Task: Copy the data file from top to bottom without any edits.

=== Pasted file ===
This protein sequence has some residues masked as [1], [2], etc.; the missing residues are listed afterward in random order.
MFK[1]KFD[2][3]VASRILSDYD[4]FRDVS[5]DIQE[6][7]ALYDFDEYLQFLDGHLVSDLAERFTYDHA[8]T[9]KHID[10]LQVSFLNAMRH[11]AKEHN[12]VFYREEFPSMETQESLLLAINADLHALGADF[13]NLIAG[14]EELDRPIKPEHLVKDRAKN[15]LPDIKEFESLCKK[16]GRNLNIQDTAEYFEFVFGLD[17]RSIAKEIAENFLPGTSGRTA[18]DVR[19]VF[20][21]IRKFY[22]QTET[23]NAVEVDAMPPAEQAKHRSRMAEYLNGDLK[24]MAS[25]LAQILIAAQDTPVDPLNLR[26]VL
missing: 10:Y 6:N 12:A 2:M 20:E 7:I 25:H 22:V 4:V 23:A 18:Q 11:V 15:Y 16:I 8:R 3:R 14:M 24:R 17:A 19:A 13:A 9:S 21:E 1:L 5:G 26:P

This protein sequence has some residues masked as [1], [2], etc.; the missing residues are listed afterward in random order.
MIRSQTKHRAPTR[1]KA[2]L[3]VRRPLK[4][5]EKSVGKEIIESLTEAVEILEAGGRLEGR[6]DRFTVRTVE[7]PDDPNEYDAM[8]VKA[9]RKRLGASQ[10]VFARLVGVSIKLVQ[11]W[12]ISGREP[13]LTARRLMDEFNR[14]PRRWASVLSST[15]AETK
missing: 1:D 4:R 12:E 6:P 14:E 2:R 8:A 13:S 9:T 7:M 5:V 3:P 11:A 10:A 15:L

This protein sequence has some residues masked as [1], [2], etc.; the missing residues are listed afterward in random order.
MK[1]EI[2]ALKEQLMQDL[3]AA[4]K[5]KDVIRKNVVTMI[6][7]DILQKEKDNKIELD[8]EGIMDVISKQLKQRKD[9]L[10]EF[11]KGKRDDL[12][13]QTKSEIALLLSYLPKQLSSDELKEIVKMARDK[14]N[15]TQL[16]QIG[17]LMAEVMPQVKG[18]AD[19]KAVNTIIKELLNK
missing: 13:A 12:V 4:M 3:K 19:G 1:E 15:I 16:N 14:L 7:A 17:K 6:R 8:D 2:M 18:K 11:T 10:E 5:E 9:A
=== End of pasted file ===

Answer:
This protein sequence has some residues masked as [1], [2], etc.; the missing residues are listed afterward in random order.
MFK[1]KFD[2][3]VASRILSDYD[4]FRDVS[5]DIQE[6][7]ALYDFDEYLQFLDGHLVSDLAERFTYDHA[8]T[9]KHID[10]LQVSFLNAMRH[11]AKEHN[12]VFYREEFPSMETQESLLLAINADLHALGADF[13]NLIAG[14]EELDRPIKPEHLVKDRAKN[15]LPDIKEFESLCKK[16]GRNLNIQDTAEYFEFVFGLD[17]RSIAKEIAENFLPGTSGRTA[18]DVR[19]VF[20][21]IRKFY[22]QTET[23]NAVEVDAMPPAEQAKHRSRMAEYLNGDLK[24]MAS[25]LAQILIAAQDTPVDPLNLR[26]VL
missing: 10:Y 6:N 12:A 2:M 20:E 7:I 25:H 22:V 4:V 23:A 18:Q 11:V 15:Y 16:I 8:R 3:R 14:M 24:R 17:A 19:A 13:A 9:S 21:E 1:L 5:G 26:P

This protein sequence has some residues masked as [1], [2], etc.; the missing residues are listed afterward in random order.
MIRSQTKHRAPTR[1]KA[2]L[3]VRRPLK[4][5]EKSVGKEIIESLTEAVEILEAGGRLEGR[6]DRFTVRTVE[7]PDDPNEYDAM[8]VKA[9]RKRLGASQ[10]VFARLVGVSIKLVQ[11]W[12]ISGREP[13]LTARRLMDEFNR[14]PRRWASVLSST[15]AETK
missing: 1:D 4:R 12:E 6:P 14:E 2:R 8:A 13:S 9:T 7:M 5:V 3:P 11:A 10:A 15:L

This protein sequence has some residues masked as [1], [2], etc.; the missing residues are listed afterward in random order.
MK[1]EI[2]ALKEQLMQDL[3]AA[4]K[5]KDVIRKNVVTMI[6][7]DILQKEKDNKIELD[8]EGIMDVISKQLKQRKD[9]L[10]EF[11]KGKRDDL[12][13]QTKSEIALLLSYLPKQLSSDELKEIVKMARDK[14]N[15]TQL[16]QIG[17]LMAEVMPQVKG[18]AD[19]KAVNTIIKELLNK
missing: 13:A 12:V 4:M 3:K 19:G 1:E 15:I 16:N 14:L 7:A 17:K 6:R 8:D 2:M 18:K 11:T 10:E 5:E 9:A